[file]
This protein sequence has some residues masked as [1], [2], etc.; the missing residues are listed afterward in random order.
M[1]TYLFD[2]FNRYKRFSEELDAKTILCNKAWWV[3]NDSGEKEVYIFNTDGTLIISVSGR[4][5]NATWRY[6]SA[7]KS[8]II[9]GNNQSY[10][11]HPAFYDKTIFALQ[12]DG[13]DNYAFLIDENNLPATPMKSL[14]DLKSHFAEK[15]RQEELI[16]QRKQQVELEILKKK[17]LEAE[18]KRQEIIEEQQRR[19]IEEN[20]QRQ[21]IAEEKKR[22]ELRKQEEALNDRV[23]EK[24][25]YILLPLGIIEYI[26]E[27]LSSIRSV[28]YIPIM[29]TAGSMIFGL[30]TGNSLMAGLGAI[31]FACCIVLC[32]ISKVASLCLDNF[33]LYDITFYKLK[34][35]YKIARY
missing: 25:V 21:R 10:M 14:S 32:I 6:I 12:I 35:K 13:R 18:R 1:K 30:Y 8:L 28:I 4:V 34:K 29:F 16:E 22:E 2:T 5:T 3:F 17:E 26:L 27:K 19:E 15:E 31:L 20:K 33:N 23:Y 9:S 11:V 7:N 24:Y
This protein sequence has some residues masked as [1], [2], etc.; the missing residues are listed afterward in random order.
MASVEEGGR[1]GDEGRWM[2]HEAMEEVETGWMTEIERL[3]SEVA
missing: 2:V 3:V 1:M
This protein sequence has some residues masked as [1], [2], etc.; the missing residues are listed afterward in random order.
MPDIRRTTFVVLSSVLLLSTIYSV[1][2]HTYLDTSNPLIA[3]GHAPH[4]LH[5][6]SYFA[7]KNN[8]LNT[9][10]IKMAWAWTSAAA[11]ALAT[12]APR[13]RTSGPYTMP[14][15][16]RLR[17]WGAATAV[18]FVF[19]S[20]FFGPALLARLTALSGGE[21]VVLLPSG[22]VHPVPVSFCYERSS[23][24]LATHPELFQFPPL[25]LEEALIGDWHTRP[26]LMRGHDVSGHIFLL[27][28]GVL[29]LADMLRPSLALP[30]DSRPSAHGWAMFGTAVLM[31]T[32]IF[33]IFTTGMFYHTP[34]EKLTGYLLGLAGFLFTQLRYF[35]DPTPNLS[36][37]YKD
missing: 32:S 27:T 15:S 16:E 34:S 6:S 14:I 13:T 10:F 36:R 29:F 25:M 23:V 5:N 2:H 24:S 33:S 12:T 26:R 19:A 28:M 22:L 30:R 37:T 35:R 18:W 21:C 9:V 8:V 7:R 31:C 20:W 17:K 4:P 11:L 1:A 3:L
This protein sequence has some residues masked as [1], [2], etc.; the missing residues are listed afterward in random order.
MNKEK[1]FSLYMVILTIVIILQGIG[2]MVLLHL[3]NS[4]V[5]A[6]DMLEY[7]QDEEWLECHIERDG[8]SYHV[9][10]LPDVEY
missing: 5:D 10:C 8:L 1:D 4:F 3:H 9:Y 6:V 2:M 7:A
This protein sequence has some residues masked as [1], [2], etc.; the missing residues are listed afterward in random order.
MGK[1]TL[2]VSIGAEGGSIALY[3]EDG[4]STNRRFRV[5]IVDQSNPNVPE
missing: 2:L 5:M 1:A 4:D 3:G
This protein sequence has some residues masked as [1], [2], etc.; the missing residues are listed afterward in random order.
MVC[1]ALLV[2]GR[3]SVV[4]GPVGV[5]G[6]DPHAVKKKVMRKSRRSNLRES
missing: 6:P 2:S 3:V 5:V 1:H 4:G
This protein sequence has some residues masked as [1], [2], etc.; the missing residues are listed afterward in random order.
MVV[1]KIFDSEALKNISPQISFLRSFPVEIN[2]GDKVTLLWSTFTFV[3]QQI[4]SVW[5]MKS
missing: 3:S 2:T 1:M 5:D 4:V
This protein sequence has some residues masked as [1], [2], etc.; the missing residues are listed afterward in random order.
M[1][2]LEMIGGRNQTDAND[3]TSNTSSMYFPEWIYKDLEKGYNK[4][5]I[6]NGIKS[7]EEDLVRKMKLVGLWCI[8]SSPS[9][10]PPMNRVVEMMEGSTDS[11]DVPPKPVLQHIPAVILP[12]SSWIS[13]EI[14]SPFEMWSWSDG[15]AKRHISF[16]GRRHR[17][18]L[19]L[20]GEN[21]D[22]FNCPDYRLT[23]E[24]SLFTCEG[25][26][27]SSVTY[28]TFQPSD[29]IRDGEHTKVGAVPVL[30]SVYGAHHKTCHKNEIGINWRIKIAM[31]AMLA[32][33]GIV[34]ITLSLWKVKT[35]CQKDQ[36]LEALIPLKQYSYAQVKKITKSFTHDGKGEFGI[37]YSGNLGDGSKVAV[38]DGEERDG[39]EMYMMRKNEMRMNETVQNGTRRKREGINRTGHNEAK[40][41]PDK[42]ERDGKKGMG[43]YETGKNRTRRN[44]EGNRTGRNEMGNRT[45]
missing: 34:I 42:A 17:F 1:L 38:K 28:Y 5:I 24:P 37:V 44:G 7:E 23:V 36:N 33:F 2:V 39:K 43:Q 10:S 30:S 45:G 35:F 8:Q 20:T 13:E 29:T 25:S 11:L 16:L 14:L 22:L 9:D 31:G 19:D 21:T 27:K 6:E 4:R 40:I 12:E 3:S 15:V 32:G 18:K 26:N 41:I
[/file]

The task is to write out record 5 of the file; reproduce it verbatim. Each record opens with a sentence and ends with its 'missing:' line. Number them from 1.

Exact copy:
This protein sequence has some residues masked as [1], [2], etc.; the missing residues are listed afterward in random order.
MGK[1]TL[2]VSIGAEGGSIALY[3]EDG[4]STNRRFRV[5]IVDQSNPNVPE
missing: 2:L 5:M 1:A 4:D 3:G